Museum of American Speed | Performance Racing Industry
Blog
Museum of American Speed
By John Kilroy on March 23, 2015

For me, it was a place of legend. I had heard for years about the museum Speedy Bill built in Lincoln, Nebraska. And so, finally, this year, my first business trip was to Speedway Motors headquarters in Lincoln, Nebraska.

The history of Speedway Motors and PRI goes back to 1989 when the company’s wholesale division exhibited in a small, new racing trade-only show in its second year of business, and hoping for a long run at it. Visiting with the Speedway Motors team this year was great fun. The brilliant founder Bill Smith, and his wife and true partner Joyce, have passed away, but the company has as much energy as ever with the Smith brothers at the helm—Jason, Clay, Craig and Carson. Walking through the 540,000-square-foot headquarters, one marvels at how amazing the journey has been for the company identified as America’s Oldest Speed Shop. It’s one of the great stories in the racing industry, as this pioneering organization continues to innovate 63 years after its founding. A most recent new venture from Speedway Motors is crate engines for IMCA competition.

Once the business side of our visit was completed, Greg Nicol and Damon Lee generously volunteered to give myself and PRI Sales Manager Eric Jurado a personal tour of the Museum of American Speed next door. It’s three stories, and 135,000 square feet.

The first thing I should say is, “Go.”

This is a museum right at the top of any museum when it comes to the strength of artifacts on display and the quality of the presentation. It’s Speedy Bill’s dream, and a testament to how big the man could dream, and how effective he was at making dreams real.

Anyone with an interest in the history of auto racing can easily spend a full day here. From speedsters from the 1920s to more recent vintage Indy Cars, jalopies to classic midgets, this museum is a phantasmagoria of outstanding race vehicles. It is an experiencing of standing before a presentation that immediately triggers a big smile, only to walk over to another presentation that triggers the same big smile. This is a happy place!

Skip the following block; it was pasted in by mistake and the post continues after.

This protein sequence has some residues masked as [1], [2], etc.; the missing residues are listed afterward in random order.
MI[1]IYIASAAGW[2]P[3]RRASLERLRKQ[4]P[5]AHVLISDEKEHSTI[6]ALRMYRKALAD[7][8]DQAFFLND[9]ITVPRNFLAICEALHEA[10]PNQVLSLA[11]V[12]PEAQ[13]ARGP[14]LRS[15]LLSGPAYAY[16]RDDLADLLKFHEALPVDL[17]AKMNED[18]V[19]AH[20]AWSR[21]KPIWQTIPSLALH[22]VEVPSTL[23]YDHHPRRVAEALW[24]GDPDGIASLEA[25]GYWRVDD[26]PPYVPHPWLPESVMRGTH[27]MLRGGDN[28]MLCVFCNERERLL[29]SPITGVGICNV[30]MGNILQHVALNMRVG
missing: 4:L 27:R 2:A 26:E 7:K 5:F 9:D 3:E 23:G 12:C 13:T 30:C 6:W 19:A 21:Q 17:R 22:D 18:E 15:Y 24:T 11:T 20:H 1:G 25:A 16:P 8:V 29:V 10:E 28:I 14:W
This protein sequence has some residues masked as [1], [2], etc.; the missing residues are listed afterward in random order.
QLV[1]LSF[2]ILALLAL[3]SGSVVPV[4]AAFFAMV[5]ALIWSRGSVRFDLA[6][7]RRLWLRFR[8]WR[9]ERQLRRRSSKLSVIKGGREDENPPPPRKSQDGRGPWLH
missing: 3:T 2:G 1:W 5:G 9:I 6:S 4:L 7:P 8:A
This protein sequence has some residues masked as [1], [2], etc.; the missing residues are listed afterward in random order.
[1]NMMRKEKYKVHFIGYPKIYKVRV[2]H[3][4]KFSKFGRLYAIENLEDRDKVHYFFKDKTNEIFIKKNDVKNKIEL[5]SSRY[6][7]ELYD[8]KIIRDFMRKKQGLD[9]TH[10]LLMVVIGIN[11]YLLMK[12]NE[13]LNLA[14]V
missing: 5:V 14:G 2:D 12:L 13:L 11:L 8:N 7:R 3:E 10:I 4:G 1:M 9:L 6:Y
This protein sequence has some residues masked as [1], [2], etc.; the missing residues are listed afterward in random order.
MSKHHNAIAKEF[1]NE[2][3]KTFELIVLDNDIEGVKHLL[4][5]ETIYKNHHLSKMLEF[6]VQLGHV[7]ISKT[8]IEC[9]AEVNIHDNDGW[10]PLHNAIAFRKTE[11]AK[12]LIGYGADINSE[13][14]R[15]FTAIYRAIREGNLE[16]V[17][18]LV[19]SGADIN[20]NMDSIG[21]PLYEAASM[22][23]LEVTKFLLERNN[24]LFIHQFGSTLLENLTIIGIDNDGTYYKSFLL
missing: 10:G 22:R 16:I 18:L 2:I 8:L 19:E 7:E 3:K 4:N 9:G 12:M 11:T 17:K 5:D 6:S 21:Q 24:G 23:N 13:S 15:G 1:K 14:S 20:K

For aftermarket professionals, one presentation particular strikes home. There is an extensive display of aftermarket parts that could be purchased for a Model T. Growth in the aftermarket and the introduction of the first big production vehicle went hand in hand right from the start.

Before going, check the schedule. Days that the museum is open are limited. October through April, for example, it is open only on Friday for 2 p.m. tours. May through September, it is open Monday through Friday, starting at 2 p.m.

Thank you, Greg and Damon, for the extraordinary opportunity to thoroughly enjoy this incredible museum. And thank you, Speedy Bill, for building it.

Museum of American Speed

Having fun in Lincoln, Nebraska, with a personal tour of the extdraordinary Museum of American Speed, built by Speedy Bill Smith next to the Speedway Motors headquarters.  Greg Nicol, left, and Damon Lee, far right, provided PRI’s Eric Jurado (second from left) and John Kilroy with a pretty amazing tour.

About the Author
jkilroy's picture
John Kilroy is the Publisher of Performance Racing Industry magazine.
Recent Post
Blog Archives